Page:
Sega Rally Championship emerged a year later, in 1994, after an intense development period. It incorporated fully licensed cars—something now taken for granted—and uneven driving surfaces that made for a vastly different experience to the flat asphalt of other racing games.
"I was following rally then" says Mizuguchi. "I thought: From the desert to the forest and everything in between—streets, towns, cities, hills, mountains—we could build a vibrant world, taking players on a wild ride as they navigated freely through the rich environment."
Unsurprisingly, given the nature of the innovative courses Mizuguchi and his colleagues were trying to produce, development was not exactly a smooth ride.
"Being our first racing game as that team, we all poured our passion and soul into the game," he explains. "The 12 of us, all in our 20s and with very little racing game experience, spent 10 very focused and concentrated months making the game, including a trip to the West Coast of the US, driving through the desert, Yosemite and highways—it was a priceless experience."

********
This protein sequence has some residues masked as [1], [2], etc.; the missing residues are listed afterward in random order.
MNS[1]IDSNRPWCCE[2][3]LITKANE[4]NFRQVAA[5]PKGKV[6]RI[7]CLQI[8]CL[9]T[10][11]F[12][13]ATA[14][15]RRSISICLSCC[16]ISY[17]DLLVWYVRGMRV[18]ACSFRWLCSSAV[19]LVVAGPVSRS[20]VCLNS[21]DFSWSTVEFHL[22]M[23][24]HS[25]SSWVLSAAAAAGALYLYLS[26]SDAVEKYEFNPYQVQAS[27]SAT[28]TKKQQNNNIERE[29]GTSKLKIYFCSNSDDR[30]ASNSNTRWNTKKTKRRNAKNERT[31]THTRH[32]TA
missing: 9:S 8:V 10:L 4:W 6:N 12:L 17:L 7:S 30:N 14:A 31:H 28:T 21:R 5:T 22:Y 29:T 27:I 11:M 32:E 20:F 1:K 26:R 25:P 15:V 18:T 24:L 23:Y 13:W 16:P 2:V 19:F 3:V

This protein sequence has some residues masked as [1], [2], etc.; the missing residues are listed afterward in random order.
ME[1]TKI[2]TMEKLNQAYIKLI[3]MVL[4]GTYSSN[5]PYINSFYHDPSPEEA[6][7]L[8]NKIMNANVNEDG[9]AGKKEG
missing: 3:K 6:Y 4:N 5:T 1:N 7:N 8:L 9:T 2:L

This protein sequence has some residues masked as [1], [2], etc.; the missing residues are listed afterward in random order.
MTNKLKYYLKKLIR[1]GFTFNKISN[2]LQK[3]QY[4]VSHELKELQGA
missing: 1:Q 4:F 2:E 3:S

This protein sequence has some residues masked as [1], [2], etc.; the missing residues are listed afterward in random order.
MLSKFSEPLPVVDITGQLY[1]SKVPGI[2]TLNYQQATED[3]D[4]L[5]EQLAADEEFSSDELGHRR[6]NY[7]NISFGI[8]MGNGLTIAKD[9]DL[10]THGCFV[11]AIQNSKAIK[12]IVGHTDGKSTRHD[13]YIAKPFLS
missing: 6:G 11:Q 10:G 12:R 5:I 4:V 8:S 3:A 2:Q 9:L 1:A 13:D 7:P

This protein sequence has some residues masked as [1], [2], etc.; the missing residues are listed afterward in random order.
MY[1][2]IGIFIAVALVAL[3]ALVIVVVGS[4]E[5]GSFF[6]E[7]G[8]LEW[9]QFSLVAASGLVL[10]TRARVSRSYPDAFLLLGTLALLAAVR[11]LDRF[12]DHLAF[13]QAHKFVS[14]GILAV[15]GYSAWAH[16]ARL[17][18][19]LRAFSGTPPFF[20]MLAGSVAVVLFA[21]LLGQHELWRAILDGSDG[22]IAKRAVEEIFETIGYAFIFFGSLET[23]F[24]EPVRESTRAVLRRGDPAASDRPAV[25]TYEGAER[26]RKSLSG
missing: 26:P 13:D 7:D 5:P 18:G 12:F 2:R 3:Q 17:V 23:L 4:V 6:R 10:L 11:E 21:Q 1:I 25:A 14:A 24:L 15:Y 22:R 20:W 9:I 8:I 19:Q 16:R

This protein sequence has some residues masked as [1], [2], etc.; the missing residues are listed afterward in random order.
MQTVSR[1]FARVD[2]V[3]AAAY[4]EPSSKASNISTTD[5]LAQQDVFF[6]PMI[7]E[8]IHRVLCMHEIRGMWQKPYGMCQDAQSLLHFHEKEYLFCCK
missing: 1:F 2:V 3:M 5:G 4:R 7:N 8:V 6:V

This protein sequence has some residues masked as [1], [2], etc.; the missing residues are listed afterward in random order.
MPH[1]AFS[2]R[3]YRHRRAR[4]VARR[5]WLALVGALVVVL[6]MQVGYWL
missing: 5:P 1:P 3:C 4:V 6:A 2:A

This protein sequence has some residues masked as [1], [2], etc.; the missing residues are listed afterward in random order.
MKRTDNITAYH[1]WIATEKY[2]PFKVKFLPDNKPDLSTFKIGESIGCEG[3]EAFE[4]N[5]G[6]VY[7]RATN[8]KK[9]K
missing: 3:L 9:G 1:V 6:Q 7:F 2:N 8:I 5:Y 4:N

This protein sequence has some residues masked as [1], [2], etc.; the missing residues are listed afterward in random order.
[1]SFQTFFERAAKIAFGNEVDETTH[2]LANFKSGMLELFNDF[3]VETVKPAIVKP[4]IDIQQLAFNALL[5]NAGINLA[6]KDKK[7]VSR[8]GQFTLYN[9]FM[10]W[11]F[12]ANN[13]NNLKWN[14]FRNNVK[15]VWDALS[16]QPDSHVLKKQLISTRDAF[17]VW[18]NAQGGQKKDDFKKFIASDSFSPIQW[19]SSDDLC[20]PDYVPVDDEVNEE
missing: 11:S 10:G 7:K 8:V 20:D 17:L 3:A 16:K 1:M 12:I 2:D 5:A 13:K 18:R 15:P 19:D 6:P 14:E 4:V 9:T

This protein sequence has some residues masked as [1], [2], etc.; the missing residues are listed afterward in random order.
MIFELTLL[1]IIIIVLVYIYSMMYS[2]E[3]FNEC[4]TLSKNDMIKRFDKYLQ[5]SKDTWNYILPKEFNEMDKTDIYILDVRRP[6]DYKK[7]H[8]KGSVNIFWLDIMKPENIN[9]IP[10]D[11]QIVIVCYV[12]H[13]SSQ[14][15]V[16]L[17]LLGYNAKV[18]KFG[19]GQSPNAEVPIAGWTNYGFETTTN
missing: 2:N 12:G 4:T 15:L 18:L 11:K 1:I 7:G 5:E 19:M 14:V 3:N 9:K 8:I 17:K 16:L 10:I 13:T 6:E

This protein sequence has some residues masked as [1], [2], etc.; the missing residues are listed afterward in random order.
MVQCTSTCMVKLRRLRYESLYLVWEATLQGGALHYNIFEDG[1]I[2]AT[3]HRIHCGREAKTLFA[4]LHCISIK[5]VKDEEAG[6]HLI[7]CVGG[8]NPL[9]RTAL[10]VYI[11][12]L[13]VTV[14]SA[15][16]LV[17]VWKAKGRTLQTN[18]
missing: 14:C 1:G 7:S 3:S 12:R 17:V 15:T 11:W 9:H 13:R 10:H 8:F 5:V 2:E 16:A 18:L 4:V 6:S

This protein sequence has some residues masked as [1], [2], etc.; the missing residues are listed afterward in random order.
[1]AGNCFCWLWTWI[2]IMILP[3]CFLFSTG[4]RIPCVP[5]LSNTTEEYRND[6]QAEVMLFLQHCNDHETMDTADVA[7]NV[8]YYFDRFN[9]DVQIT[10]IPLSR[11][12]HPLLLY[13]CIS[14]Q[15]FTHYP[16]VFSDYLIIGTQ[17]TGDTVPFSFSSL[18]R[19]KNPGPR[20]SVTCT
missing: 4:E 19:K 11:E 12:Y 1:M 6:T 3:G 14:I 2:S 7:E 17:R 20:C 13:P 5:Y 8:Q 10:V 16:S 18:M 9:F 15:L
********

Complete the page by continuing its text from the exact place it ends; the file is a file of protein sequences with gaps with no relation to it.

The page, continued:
Above: Sega Rally Championship in action, uploaded by YouTube user hat301.
Mizuguchi would go on to work on the game's less well-received 1996 follow-up, Sega Touring Car Championship, which he admits was more restrictive than its predecessor, though he's proud to expand on the licensing aspect that he had started in Sega Rally.
"From a business standpoint, after having worked with automobile manufacturers to license their cars for Sega Rally—which, in and of itself was a huge milestone, as it hadn't been done before—we were able to widen that opportunity even more with STCC, partnering with Mercedes, Opel, Alfa Romeo and so on. Cross-promoting a game and automobile brands was a new thing for these manufacturers, but I want to believe they quickly understood the value."
Mizuguchi was ahead of the curve here. In a similar fashion to team and player licenses in sports games, manufacturer licensing became increasingly important to racers. Two years after STCC's release, this would become a major selling point of Polyphony Digital's Gran Turismo, and it's a trend that continues today.
Where Sega fell down slightly during this period was in the console ports of its arcade racers—the company wouldn't really get them right until the Dreamcast era, arguably too late given that system's unfortunate end-of-the-line status in Sega's home hardware history.